The 1991 Gulf War and the post-war Arab-Israeli peace process fundamentally altered the relationship between the Levant and the Persian Gulf and prompted widespread regional and international interest in new security frameworks for the Middle East. Various existing proposals reveal divergent national positions on the future shape and boundaries of such a security system.
Israel has been one of the most active promoters of a security system, primarily as a means of supporting the peace process. Following the assassination of Yitzhak Rabin, the Peres government proposed to the United States a bilateral working group to investigate the possibility of creating regional security alliances in parallel with a peace agreement with Syria. In January 1996 the two countries agreed to establish such a working group. Peres also sought to explore the idea of a formal U.S.-Israel alliance as the basis for a larger multilateral security system.
Jordan, a relatively small state surrounded by powerful neighbors, has consistently supported the idea of a regional security system modeled on the Conference on Security and Cooperation in Europe (CSCE), through which Amman could create bilateral relationships with different states and blocs. Jordan's geostrategic location is pivotal to regional stability, serving as a buffer between Israel and Iraq, and between Saudi Arabia and Syria. Jordan supports immediate efforts to create an inclusive regional security system that is not tied to completion of the peace process.
Egypt's interest in remaining the Arab world's dominant military and political power has led it to insist on an Arab-based security system rather than a broader, Middle East-based version that Cairo views as an instrument of Israeli (and possibly Turkish) regional hegemony. Egypt's attitude toward regional security arrangements reflects its perception of Israel's qualitative edge in conventional weapons and general preponderance of military power (due to Israel's purported nuclear capability). Cairo seeks a regional security system that would create a new balance of power with Israel through the revival of Arab defense arrangements and the elimination of any Israeli non-conventional capability. Thus, it has generally opposed (or sought to delay) the idea of an exclusive regional security system for the Middle East.
Instead of the NATO paradigm, in which mutual threats serve as a basis for a regional security system, a more suitable approach for the Middle East would be to focus on common challenges that -- while taking into account the interests of concerned parties -- must be addressed collective-ly rather than on the basis of the narrow national interests. Three such challenges stand out:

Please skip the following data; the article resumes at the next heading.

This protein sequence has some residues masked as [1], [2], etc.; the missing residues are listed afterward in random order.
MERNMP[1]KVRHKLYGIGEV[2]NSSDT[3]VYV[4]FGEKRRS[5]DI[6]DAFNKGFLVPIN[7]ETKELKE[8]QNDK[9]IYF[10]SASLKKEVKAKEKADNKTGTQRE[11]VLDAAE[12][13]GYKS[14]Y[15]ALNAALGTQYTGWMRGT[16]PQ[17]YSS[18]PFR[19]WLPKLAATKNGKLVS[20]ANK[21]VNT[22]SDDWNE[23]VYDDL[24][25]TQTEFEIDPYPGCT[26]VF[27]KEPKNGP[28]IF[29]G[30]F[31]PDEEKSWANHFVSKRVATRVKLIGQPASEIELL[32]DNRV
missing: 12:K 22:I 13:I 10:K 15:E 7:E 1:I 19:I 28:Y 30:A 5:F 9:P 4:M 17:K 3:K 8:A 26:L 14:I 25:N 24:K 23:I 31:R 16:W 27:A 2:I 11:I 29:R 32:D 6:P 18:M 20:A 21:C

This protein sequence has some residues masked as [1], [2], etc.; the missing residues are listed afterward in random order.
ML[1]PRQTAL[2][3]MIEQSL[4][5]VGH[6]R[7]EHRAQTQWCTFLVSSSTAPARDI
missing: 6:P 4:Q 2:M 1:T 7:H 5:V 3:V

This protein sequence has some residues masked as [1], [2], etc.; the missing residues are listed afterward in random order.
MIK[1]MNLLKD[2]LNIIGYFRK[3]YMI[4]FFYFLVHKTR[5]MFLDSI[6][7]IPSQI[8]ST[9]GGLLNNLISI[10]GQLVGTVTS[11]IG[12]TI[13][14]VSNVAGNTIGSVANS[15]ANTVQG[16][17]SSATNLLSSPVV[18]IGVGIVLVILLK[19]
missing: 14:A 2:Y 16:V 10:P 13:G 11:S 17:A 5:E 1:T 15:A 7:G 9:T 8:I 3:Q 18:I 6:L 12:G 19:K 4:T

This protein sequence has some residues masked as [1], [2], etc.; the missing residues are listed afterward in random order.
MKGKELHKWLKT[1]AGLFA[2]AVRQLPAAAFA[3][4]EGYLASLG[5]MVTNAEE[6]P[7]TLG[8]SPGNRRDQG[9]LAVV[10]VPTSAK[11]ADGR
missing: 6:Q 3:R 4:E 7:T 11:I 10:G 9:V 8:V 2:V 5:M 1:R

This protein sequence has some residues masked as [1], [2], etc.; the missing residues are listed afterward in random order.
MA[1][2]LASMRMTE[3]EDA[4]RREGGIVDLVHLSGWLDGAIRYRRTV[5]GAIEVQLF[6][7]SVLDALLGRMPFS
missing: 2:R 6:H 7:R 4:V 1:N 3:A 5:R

The eventual re-integration of Iraq. Iraq directly affects the national security interests of both the Levant and the Persian Gulf. Baghdad has repeatedly challenged its neighbors in order to achieve regional hegemony, sent forces to take part in three Arab-Israeli wars, and fired missiles at Israel during the Gulf War. UN sanctions and the U.S. policy of "dual containment" have hampered the revival of Iraqi military power and prompted Baghdad's efforts to initiate a dialogue with Israel as a means of improving its standing in the West; Saddam may believe that joining the peace process would undermine international support for sanctions. Some Israeli analysts have argued that Israel must prepare for the eventual end of the sanctions, even if this conflicts with U.S. policy. Moreover, a unilateral Israeli initiative toward Baghdad might force Syria to accelerate the peace process and make concessions, and could bolster the Israel-Jordan peace treaty. Any such move would come at the expense of the Gulf states, by accelerating Iraq's acceptance in the international system before it has fulfilled certain prior conditions.
Conversely, a decision by several Gulf states to restore ties with Iraq -- due to an enhanced Iranian threat or the revival of border disputes between Saudi Arabia and the smaller GCC states -- could bring about new alignments that would undermine dual containment at the expense of Israel. If Baghdad agreed to withdraw its heavy armored units from southern Iraq and concentrate them instead in the "panhandle" near the Jordanian border, the advantage in Gulf security would have a profound impact on the security of Israel. Regional stability will require an approach that takes into account the security of both Israel and the Gulf states. Only in the context of a comprehensive design for regional security can new arrangements be advanced that do not come at the expense of either side of the Middle East.